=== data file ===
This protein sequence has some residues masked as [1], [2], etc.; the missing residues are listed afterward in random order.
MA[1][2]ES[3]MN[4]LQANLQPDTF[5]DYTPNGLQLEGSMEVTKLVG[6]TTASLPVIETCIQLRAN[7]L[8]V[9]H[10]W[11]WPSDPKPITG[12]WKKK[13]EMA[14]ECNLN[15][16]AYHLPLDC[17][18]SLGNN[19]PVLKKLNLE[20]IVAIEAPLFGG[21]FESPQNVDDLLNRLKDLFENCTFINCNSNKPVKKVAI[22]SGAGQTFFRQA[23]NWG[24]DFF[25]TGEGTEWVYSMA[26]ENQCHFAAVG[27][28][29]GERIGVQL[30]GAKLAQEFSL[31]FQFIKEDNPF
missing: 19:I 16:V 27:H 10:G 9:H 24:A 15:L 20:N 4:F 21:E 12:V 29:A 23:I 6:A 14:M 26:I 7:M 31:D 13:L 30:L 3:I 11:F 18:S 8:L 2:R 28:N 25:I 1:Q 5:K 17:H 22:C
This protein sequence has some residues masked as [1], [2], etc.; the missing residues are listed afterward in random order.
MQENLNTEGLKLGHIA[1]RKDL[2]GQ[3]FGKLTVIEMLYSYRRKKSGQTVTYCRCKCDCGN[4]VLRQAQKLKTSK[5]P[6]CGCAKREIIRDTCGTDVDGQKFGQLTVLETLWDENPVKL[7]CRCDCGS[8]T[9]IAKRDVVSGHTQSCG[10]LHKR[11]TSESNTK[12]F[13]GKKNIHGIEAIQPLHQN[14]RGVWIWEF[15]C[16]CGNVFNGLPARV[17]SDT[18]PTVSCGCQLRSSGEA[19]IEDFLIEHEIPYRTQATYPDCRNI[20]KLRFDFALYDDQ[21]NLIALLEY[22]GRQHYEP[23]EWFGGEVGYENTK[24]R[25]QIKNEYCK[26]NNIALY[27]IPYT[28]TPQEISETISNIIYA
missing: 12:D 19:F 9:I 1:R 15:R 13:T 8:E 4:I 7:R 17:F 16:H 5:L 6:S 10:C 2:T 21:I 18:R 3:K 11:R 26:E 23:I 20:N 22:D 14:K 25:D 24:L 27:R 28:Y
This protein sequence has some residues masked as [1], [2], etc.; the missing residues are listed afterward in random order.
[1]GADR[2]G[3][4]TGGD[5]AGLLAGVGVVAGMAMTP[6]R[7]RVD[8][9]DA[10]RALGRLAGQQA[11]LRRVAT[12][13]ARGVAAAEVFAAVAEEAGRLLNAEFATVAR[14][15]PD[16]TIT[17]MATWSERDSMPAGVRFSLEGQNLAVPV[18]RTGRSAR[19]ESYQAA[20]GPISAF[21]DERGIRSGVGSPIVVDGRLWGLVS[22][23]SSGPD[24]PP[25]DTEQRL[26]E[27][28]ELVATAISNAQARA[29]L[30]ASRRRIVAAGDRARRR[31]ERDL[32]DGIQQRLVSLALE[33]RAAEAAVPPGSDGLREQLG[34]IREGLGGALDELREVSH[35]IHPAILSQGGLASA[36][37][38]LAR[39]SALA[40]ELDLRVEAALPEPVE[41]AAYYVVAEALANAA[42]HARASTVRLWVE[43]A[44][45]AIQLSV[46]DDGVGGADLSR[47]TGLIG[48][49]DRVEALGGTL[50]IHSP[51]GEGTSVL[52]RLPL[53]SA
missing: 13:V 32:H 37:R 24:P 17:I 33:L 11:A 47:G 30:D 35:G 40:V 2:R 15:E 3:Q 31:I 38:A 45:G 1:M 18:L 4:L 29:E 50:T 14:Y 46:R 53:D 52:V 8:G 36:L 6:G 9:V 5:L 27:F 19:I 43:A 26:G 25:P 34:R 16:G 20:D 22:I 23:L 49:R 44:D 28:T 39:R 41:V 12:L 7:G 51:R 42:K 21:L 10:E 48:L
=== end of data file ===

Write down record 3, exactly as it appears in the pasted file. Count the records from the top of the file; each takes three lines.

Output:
This protein sequence has some residues masked as [1], [2], etc.; the missing residues are listed afterward in random order.
[1]GADR[2]G[3][4]TGGD[5]AGLLAGVGVVAGMAMTP[6]R[7]RVD[8][9]DA[10]RALGRLAGQQA[11]LRRVAT[12][13]ARGVAAAEVFAAVAEEAGRLLNAEFATVAR[14][15]PD[16]TIT[17]MATWSERDSMPAGVRFSLEGQNLAVPV[18]RTGRSAR[19]ESYQAA[20]GPISAF[21]DERGIRSGVGSPIVVDGRLWGLVS[22][23]SSGPD[24]PP[25]DTEQRL[26]E[27][28]ELVATAISNAQARA[29]L[30]ASRRRIVAAGDRARRR[31]ERDL[32]DGIQQRLVSLALE[33]RAAEAAVPPGSDGLREQLG[34]IREGLGGALDELREVSH[35]IHPAILSQGGLASA[36][37][38]LAR[39]SALA[40]ELDLRVEAALPEPVE[41]AAYYVVAEALANAA[42]HARASTVRLWVE[43]A[44][45]AIQLSV[46]DDGVGGADLSR[47]TGLIG[48][49]DRVEALGGTL[50]IHSP[51]GEGTSVL[52]RLPL[53]SA
missing: 13:V 32:H 37:R 24:P 17:I 33:L 11:A 47:G 30:D 35:G 40:V 2:R 15:E 3:Q 31:I 38:A 45:G 1:M 18:L 4:L 29:E 50:T 14:Y 46:R 53:D 52:V 8:G 36:L 6:G 9:V 5:L 27:F 19:I 43:A 26:G 25:P 34:R 16:G 20:D 22:I 23:L 49:R 44:D 28:T 39:R 41:V 12:L 7:G 51:R 42:K 21:L 10:E 48:L